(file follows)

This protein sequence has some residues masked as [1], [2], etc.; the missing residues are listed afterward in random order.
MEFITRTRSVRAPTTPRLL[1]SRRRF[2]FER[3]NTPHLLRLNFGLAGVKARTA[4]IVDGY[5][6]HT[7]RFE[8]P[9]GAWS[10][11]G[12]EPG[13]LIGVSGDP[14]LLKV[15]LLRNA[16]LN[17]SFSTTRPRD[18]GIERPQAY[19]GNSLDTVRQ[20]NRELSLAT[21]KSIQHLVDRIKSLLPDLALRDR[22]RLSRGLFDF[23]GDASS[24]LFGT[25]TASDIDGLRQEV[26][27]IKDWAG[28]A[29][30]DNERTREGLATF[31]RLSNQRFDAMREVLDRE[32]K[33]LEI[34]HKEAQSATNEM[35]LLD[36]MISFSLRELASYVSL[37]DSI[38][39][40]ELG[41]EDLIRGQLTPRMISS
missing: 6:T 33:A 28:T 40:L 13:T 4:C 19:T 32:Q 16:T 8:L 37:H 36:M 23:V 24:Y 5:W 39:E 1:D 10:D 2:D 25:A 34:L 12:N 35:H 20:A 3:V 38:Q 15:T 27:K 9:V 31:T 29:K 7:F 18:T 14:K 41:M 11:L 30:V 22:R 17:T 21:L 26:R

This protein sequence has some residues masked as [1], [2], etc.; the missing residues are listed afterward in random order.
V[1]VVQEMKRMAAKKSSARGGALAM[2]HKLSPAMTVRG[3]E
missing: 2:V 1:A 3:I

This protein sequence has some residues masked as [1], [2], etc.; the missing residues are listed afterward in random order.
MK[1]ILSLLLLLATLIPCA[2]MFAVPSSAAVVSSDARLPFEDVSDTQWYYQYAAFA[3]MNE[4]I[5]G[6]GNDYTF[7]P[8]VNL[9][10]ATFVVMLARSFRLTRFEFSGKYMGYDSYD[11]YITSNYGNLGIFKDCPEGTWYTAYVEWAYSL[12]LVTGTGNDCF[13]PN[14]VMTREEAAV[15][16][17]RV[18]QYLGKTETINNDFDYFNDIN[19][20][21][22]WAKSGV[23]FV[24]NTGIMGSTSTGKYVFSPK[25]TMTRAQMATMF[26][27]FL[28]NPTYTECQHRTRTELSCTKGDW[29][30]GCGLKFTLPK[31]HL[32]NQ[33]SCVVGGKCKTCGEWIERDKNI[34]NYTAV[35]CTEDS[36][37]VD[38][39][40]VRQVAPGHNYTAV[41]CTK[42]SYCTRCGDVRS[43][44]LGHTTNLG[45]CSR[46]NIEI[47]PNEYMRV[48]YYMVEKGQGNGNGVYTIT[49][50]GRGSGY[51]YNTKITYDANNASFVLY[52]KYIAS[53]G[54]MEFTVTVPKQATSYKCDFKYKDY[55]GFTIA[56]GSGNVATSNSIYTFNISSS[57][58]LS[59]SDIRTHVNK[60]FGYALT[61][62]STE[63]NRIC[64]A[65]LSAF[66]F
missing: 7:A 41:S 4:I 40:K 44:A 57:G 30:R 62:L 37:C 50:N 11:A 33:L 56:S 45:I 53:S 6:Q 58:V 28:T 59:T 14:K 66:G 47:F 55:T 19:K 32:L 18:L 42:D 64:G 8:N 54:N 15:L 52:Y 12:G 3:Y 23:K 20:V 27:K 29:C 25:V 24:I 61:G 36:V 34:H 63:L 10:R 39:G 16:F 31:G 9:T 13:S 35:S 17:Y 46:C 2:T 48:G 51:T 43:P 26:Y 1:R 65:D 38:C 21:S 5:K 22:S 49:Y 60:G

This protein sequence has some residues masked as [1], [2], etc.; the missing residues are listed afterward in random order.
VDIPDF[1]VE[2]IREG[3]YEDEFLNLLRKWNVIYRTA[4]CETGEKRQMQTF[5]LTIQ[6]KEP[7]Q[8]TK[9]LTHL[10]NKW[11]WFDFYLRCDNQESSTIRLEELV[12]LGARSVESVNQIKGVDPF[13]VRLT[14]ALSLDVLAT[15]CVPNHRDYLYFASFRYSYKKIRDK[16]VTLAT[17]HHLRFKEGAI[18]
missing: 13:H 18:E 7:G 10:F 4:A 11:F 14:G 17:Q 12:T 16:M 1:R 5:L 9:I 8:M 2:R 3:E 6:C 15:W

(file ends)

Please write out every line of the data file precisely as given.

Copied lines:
This protein sequence has some residues masked as [1], [2], etc.; the missing residues are listed afterward in random order.
MEFITRTRSVRAPTTPRLL[1]SRRRF[2]FER[3]NTPHLLRLNFGLAGVKARTA[4]IVDGY[5][6]HT[7]RFE[8]P[9]GAWS[10][11]G[12]EPG[13]LIGVSGDP[14]LLKV[15]LLRNA[16]LN[17]SFSTTRPRD[18]GIERPQAY[19]GNSLDTVRQ[20]NRELSLAT[21]KSIQHLVDRIKSLLPDLALRDR[22]RLSRGLFDF[23]GDASS[24]LFGT[25]TASDIDGLRQEV[26][27]IKDWAG[28]A[29][30]DNERTREGLATF[31]RLSNQRFDAMREVLDRE[32]K[33]LEI[34]HKEAQSATNEM[35]LLD[36]MISFSLRELASYVSL[37]DSI[38][39][40]ELG[41]EDLIRGQLTPRMISS
missing: 6:T 33:A 28:T 40:L 13:T 4:C 19:T 32:Q 16:T 8:L 37:H 36:M 23:V 24:Y 5:W 39:E 1:D 10:D 2:D 25:A 34:L 12:N 35:H 20:A 3:V 38:Q 15:T 27:K 9:V 31:T 29:K 7:F 18:T 14:K 41:M 11:L 30:V 22:R 17:T 21:L 26:R

This protein sequence has some residues masked as [1], [2], etc.; the missing residues are listed afterward in random order.
V[1]VVQEMKRMAAKKSSARGGALAM[2]HKLSPAMTVRG[3]E
missing: 2:V 1:A 3:I

This protein sequence has some residues masked as [1], [2], etc.; the missing residues are listed afterward in random order.
MK[1]ILSLLLLLATLIPCA[2]MFAVPSSAAVVSSDARLPFEDVSDTQWYYQYAAFA[3]MNE[4]I[5]G[6]GNDYTF[7]P[8]VNL[9][10]ATFVVMLARSFRLTRFEFSGKYMGYDSYD[11]YITSNYGNLGIFKDCPEGTWYTAYVEWAYSL[12]LVTGTGNDCF[13]PN[14]VMTREEAAV[15][16][17]RV[18]QYLGKTETINNDFDYFNDIN[19][20][21][22]WAKSGV[23]FV[24]NTGIMGSTSTGKYVFSPK[25]TMTRAQMATMF[26][27]FL[28]NPTYTECQHRTRTELSCTKGDW[29][30]GCGLKFTLPK[31]HL[32]NQ[33]SCVVGGKCKTCGEWIERDKNI[34]NYTAV[35]CTEDS[36][37]VD[38][39][40]VRQVAPGHNYTAV[41]CTK[42]SYCTRCGDVRS[43][44]LGHTTNLG[45]CSR[46]NIEI[47]PNEYMRV[48]YYMVEKGQGNGNGVYTIT[49][50]GRGSGY[51]YNTKITYDANNASFVLY[52]KYIAS[53]G[54]MEFTVTVPKQATSYKCDFKYKDY[55]GFTIA[56]GSGNVATSNSIYTFNISSS[57][58]LS[59]SDIRTHVNK[60]FGYALT[61][62]STE[63]NRIC[64]A[65]LSAF[66]F
missing: 7:A 41:S 4:I 40:K 44:A 57:G 30:R 62:L 37:C 50:N 11:A 33:L 56:S 45:I 53:S 6:Q 58:V 28:T 59:T 14:K 66:G 47:F 55:T 19:K 32:L 18:L 42:D 64:G 8:N 54:N 15:L 52:Y 12:G 3:Y 23:K 20:V 27:K 29:C 25:V 24:I 61:G 36:V 34:H 63:L 10:R 39:G 16:F 31:G 9:T 13:S 35:S 17:Y 46:C 2:T 48:G 51:T 43:P 26:Y 1:R 65:D 38:C 21:S 5:K 22:S 49:Y 60:G

This protein sequence has some residues masked as [1], [2], etc.; the missing residues are listed afterward in random order.
VDIPDF[1]VE[2]IREG[3]YEDEFLNLLRKWNVIYRTA[4]CETGEKRQMQTF[5]LTIQ[6]KEP[7]Q[8]TK[9]LTHL[10]NKW[11]WFDFYLRCDNQESSTIRLEELV[12]LGARSVESVNQIKGVDPF[13]VRLT[14]ALSLDVLAT[15]CVPNHRDYLYFASFRYSYKKIRDK[16]VTLAT[17]HHLRFKEGAI[18]
missing: 13:H 18:E 7:G 10:F 4:A 11:F 14:G 17:Q 12:T 16:M 1:R 5:L 9:I 8:M 2:R 3:E 6:C 15:W